Fresh mudcracks

Mudcracks (also known as mud cracks, desiccation cracks or cracked mud) are sedimentary structures formed as muddy sediment dries and contracts.[1][2] Crack formation also occurs in clay-bearing soils as a result of a reduction in water content.

Formation of mudcrack

Top layer shrinks and curls up due to the strain
Crack pattern in clay exposed to the air

Naturally forming mudcracks start as wet, muddy sediment dries up and contracts. A strain is developed because the top layer shrinks while the material below stays the same size. When this strain becomes large enough, channel cracks form in the dried-up surface to relieve the strain. Individual cracks spread and join up, forming a polygonal, interconnected network of forms called "tesselations." If the strain continues to build, the polygons start to curl upwards. This characteristic can be used in geology to understand the original orientation of a rock.[3] Cracks may later be filled with sediment and form casts over the base.[citation needed]

Syneresis cracks are broadly similar features that form from underwater shrinkage of muddy sediment caused by differences in salinity or chemical conditions,[1] rather than aerial exposure and desiccation. Syneresis cracks can be distinguished from mudcracks because they tend to be discontinuous, sinuous, and trilete or spindle-shaped.[4]

Morphology and classification of mudcrack

Mudcracks are generally polygonal when seen from above and v-shaped in cross section. The "v" opens towards the top of the bed and the crack tapers downward. Allen (1982) proposed a classification scheme for mudcracks based on their completeness, orientation, shape, and type of infill.[4]

Completeness of mudcrack

Complete mudcracks form an interconnected tessellating network. The connection of cracks often occurs when individual cracks join together forming a larger continuous crack.[4] Incomplete mudcracks are not connected to each other but still form in the same region or location as the other cracks.[4]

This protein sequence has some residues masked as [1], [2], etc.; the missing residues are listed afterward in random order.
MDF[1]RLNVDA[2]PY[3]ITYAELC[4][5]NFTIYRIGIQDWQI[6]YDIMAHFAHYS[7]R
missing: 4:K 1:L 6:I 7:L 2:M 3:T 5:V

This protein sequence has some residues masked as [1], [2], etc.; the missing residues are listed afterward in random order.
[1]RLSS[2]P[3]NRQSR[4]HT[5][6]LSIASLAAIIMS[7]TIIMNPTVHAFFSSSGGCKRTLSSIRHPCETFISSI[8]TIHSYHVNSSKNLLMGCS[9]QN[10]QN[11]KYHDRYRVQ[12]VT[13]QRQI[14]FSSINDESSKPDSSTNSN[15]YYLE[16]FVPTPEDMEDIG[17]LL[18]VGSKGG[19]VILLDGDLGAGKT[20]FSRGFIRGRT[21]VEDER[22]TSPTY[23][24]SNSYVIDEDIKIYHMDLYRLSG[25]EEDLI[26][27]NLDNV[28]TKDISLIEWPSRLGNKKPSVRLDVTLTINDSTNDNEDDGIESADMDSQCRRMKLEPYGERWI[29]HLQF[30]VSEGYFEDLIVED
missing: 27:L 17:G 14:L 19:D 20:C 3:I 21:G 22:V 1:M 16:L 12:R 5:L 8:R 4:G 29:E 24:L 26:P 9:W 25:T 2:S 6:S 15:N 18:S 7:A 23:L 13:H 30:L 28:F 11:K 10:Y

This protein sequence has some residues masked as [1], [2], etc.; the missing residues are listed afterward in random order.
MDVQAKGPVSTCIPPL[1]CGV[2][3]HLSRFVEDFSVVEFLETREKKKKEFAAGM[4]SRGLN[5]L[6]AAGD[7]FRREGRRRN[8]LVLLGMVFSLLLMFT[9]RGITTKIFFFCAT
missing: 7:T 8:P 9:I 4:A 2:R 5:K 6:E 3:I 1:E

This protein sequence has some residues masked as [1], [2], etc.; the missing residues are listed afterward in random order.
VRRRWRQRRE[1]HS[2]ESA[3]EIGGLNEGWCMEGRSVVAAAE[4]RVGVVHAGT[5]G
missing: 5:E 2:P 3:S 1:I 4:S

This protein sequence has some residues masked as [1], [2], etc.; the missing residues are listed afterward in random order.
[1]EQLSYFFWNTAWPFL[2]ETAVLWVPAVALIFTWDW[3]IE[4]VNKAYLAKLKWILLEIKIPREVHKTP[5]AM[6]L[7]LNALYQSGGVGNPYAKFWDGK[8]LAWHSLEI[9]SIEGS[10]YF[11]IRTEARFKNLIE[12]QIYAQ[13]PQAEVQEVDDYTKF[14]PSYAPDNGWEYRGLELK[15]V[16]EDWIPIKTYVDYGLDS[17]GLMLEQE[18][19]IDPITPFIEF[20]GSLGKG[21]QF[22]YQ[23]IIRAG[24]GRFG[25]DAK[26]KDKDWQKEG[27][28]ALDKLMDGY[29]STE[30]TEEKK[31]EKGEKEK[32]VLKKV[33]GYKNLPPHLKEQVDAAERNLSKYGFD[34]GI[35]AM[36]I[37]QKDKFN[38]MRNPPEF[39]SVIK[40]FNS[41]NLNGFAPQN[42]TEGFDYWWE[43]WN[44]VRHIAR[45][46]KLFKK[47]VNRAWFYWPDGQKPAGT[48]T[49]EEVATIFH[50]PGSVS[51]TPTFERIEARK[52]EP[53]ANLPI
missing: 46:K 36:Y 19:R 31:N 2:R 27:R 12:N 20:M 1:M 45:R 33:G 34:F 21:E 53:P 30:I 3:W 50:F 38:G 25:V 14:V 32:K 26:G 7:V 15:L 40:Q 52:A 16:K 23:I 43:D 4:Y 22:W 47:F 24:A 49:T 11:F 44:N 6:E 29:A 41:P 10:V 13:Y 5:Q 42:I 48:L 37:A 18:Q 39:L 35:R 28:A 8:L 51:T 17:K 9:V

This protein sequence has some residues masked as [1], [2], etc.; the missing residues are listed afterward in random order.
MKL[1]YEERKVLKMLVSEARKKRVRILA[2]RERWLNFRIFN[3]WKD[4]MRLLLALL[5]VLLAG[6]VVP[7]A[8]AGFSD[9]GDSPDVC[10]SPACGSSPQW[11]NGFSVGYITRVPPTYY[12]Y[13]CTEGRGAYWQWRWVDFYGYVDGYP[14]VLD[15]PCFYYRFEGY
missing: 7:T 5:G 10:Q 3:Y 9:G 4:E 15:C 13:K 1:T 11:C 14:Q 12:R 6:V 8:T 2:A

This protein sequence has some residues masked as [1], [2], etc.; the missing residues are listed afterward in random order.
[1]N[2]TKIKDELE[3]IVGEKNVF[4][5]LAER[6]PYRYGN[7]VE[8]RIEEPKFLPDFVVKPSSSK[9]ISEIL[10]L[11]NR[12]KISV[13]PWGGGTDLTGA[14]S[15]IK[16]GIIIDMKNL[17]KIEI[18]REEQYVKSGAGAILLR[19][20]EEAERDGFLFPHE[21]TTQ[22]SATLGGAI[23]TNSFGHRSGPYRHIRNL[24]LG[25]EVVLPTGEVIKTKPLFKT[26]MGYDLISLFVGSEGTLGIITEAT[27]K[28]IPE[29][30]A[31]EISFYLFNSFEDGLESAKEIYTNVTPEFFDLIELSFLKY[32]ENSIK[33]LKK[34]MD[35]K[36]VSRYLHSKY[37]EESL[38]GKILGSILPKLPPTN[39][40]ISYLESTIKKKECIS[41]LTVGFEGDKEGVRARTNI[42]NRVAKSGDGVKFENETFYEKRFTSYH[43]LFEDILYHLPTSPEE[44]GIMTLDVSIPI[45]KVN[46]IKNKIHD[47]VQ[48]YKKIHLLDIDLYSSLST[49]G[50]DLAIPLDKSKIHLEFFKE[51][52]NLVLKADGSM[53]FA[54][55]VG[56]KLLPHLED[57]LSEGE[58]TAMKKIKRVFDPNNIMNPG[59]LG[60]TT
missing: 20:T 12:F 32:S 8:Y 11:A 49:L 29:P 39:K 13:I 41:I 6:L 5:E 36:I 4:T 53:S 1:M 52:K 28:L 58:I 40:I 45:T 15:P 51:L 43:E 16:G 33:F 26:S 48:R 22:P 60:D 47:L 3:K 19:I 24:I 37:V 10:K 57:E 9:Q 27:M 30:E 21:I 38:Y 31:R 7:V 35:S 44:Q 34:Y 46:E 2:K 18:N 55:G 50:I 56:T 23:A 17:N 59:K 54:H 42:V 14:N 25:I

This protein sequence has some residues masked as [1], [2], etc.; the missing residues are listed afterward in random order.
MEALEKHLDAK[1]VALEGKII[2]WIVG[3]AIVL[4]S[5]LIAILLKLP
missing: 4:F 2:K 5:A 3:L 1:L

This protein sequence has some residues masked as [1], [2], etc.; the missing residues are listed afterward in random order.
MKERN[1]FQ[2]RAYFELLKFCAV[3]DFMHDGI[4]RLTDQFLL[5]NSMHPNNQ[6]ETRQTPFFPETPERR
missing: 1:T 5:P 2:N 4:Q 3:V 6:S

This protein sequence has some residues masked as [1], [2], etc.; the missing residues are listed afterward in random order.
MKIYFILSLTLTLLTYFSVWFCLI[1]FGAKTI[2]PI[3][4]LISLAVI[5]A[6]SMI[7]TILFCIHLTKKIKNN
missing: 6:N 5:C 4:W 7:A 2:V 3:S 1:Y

Plan-view geometry

Orthogonal intersections can have a preferred orientation or may be random. In oriented orthogonal cracks, the cracks are usually complete and bond to one another forming irregular polygonal shapes and often rows of irregular polygons. In random orthogonal cracks, the cracks are incomplete and unoriented therefore they do not connect or make any general shapes. Although they do not make general shapes they are not perfectly geometric.[5] Non-orthogonal mudcracks have a geometric pattern. In uncompleted non-orthogonal cracks they form as a single three-point star shape that is composed of three cracks. They could also form with more than three cracks but three cracks in commonly considered the minimum. In completed non-orthogonal cracks, they form a very geometric pattern. The pattern resembles small polygonal shaped tiles in a repetitive pattern.[4]

Mud curls

Mud curls form during one of the final stages in desiccation. Mud curls commonly occur on the exposed top layer of very thinly bedded mud rocks. When mud curls form, the water that is inside the sediment begins to evaporate causing the stratified layers to separate. The individual top layer is much weaker than multiple layers and is therefore able to contract and form curls as desiccation occurs.[5] If transported by later currents, mud curls may be preserved as mud-chip rip-up clasts.

Environments and substrates